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The Swedish Province of Småland

With her beloved children’s books, the Swedish writer Astrid Lindgren has shaped the image that many of us have of Småland today: sparkling lakes, dense, untouched forests, and log cabins in that classic Swedish shade of red that simply burst with charm all year round.

With its diverse landscape and its culturally rich cities, the southern Swedish province doesn’t just attract travellers from abroad – Swedes themselves are also very fond of their homeland, and rightly so. Småland has a variety of excursion and travel options where both nature and culture lovers will get their money’s worth. Let’s find out more about them now.

Getting To Småland

The easiest ways to reach Småland is by flying into one of the regional airports Växjö/Kronoberg (VXO), Kalmar (KLR) and Jönköping (JKG). This is usually only possible with a stopover, either in other European countries, or in Sweden’s larger airports (like Stockholm, Skavsta or Gothenburg).

Cities in Småland

The most note-worthy cities in Småland include Kalmar, Växjö, Jönköping and Vimmerby.

Kalmar

Nestled by the Baltic Sea in the southeast, this coastal city is a particularly interesting spot. On the one hand, it boasts a connection to the island of Öland via the Öland Bridge – also a beautiful destination with beaches and quaint harbour villages. On the other hand, Kalmar itself has much to admire, especially for those interested in culture. The main sights here include the old town, the cathedral, and Kalmar Castle – all of which will introduce you to Sweden’s history.

Växjö

This university town is relatively central in Småland and is considered the capital of the “Kingdom of Crystal”, as the southeast is commonly referred to. It will come as no surprise to learn that visiting glass factories is one of the most popular activities here. So why not check out the glassblowers at work? Or go taste the traditional food of the glass masters at the Hyttsill?

Apart from all that, you can visit Teleborg Castle on the university campus, the cathedral in the city centre, or the rune stone on the east side of town. And have no fear – the nature lovers out there have plenty of options too, thanks to the surrounding lakes, rivers and forests.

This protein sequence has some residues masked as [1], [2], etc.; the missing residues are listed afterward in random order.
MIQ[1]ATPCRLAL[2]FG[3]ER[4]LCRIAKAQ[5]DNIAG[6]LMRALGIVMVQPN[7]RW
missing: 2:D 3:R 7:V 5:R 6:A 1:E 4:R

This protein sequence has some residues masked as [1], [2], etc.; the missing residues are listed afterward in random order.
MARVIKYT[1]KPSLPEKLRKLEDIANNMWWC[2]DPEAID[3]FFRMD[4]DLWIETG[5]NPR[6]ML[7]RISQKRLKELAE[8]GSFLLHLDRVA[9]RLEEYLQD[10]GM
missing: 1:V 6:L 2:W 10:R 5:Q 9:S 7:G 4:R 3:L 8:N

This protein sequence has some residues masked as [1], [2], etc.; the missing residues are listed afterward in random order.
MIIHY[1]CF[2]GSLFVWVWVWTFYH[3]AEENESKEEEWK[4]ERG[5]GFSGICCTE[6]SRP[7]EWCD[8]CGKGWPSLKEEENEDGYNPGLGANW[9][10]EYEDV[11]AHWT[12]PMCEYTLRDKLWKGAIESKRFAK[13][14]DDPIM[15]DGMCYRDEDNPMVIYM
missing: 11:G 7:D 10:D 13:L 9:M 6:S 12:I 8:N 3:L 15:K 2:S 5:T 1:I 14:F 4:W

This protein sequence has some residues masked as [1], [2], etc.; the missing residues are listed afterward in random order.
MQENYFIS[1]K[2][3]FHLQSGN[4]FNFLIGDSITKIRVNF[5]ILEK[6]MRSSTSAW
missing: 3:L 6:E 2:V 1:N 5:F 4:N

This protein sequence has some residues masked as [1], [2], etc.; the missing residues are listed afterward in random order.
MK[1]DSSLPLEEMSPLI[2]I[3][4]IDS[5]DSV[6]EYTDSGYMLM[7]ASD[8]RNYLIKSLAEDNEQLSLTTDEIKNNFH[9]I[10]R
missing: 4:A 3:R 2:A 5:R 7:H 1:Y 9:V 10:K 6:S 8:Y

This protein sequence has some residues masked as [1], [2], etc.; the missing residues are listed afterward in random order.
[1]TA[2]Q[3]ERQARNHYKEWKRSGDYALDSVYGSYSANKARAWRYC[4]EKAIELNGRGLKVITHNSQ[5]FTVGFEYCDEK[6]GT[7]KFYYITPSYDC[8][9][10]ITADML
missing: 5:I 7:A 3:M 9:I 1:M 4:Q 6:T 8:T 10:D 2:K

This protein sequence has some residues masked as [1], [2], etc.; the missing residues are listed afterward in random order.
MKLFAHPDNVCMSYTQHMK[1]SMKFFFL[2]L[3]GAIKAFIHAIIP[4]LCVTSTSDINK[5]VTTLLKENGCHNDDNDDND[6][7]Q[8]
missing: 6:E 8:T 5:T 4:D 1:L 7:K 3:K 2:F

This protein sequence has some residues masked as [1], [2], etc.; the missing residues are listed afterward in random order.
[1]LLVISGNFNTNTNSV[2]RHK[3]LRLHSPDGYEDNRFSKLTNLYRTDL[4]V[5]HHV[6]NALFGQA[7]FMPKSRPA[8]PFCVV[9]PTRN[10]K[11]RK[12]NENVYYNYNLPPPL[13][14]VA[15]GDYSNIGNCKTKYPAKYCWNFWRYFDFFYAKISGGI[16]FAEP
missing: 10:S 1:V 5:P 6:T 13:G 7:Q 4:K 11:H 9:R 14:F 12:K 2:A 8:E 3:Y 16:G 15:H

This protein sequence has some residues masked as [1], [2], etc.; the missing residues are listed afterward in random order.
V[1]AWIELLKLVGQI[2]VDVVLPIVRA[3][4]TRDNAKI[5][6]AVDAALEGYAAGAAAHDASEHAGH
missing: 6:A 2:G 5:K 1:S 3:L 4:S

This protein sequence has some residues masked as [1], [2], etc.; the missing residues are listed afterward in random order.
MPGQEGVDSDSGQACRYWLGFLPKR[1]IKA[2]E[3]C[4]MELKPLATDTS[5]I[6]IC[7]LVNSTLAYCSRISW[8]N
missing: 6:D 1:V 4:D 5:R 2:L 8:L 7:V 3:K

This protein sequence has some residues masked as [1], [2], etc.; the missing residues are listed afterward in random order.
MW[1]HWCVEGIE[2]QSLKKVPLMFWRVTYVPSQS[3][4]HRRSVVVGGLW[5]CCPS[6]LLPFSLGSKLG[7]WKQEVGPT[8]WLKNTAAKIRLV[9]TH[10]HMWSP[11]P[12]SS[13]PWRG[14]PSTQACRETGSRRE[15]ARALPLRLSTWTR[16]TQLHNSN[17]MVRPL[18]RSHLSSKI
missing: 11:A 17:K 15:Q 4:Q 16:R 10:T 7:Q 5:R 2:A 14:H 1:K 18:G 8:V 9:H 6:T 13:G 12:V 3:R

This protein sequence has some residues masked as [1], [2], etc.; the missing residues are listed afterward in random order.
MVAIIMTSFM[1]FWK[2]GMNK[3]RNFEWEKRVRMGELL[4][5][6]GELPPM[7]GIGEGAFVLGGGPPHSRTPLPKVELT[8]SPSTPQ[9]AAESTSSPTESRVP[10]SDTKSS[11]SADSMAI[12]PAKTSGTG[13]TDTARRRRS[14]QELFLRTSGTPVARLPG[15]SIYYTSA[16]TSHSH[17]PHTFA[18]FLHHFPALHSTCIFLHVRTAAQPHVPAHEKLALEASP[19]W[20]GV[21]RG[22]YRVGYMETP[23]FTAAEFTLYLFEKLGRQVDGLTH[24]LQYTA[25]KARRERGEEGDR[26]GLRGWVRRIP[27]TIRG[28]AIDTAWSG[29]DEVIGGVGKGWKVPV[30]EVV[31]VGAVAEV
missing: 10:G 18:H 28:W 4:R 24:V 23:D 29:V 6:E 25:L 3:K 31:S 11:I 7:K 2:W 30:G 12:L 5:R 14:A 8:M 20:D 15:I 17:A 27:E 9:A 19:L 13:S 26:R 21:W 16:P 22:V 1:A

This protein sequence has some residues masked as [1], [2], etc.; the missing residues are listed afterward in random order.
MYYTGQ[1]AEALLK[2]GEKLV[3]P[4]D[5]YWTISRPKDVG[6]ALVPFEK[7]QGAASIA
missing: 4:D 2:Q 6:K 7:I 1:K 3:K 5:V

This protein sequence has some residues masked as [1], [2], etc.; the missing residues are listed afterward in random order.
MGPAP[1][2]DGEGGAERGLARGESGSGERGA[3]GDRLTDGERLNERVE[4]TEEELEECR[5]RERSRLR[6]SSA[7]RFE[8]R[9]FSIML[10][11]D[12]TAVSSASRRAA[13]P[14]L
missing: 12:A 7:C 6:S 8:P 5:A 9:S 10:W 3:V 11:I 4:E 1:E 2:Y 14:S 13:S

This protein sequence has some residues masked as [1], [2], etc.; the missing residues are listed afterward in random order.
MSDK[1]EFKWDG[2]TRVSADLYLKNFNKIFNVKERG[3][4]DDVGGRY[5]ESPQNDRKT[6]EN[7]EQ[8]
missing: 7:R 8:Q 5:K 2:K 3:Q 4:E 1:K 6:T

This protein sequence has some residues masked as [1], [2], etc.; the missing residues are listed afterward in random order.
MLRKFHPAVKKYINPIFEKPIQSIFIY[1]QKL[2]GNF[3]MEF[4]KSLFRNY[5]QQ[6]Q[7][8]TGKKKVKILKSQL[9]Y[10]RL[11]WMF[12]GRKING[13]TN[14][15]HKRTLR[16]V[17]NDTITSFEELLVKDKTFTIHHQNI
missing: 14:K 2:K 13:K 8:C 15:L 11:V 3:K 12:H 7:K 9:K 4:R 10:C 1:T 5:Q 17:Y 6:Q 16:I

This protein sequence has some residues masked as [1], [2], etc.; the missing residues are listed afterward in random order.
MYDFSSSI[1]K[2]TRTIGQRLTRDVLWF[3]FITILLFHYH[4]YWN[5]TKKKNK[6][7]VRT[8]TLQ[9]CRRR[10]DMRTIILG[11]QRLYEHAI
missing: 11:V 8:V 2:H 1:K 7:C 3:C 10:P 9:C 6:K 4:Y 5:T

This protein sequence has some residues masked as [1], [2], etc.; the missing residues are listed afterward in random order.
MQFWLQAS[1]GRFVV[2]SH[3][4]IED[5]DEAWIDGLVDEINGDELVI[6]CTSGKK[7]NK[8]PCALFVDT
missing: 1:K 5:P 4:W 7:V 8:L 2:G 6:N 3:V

Jönköping

Jönköping lies in the northwest of Småland on the southern shores of lake Vättern, the second-largest lake in Sweden. The town became internationally known thanks to it being home to a long-running matchstick industry. Interested in learning more about this part of history? No worries, there’s even a Match Museum here!

The city also boasts a large open-air museum of art, culture and history with farmhouses, churches, excavation sites and much more. Art shows and information talks are held here regularly. In the surrounding area, you can go hiking, swimming or climb the Taberg mountain, located 10 km away.

Vimmerby

Having been settled since the Neolithic and Bronze Age, Vimmerby is considered one of Sweden’s oldest towns. It was an important trading town that repeatedly survived both raids by the Danes and devastating fires. It’s also the birthplace of famed children’s writer, Astrid Lindgren.

Close to the town, you’ll find attractions such as the giant rocking stone, Runkesten, and the thickest oak in Europe, the Rumskulla Oak. However, the biggest attraction is probably the theme park, “Astrid Lindgren’s World”. Here, the settings of her beloved stories (such as Mattisburg, Katthulthof and Villa Kunterbunt) are brought to life.

Forests and Parks in Småland

Many know Sweden for its connection to nature and its unspoilt landscapes, it goes without saying that there are numerous national parks to explore. Småland, in particular, has a lot to offer in this respect.

Åsnens National Park

Named after Småland’s second-largest lake, the 160 km² lake Åsnen, this park features a huge cluster of islands, some of which completely untouched. The lakes, marshlands, beach dunes and forests are also home to osprey and black-throated divers, among others. If you’re lucky, you just might spot some!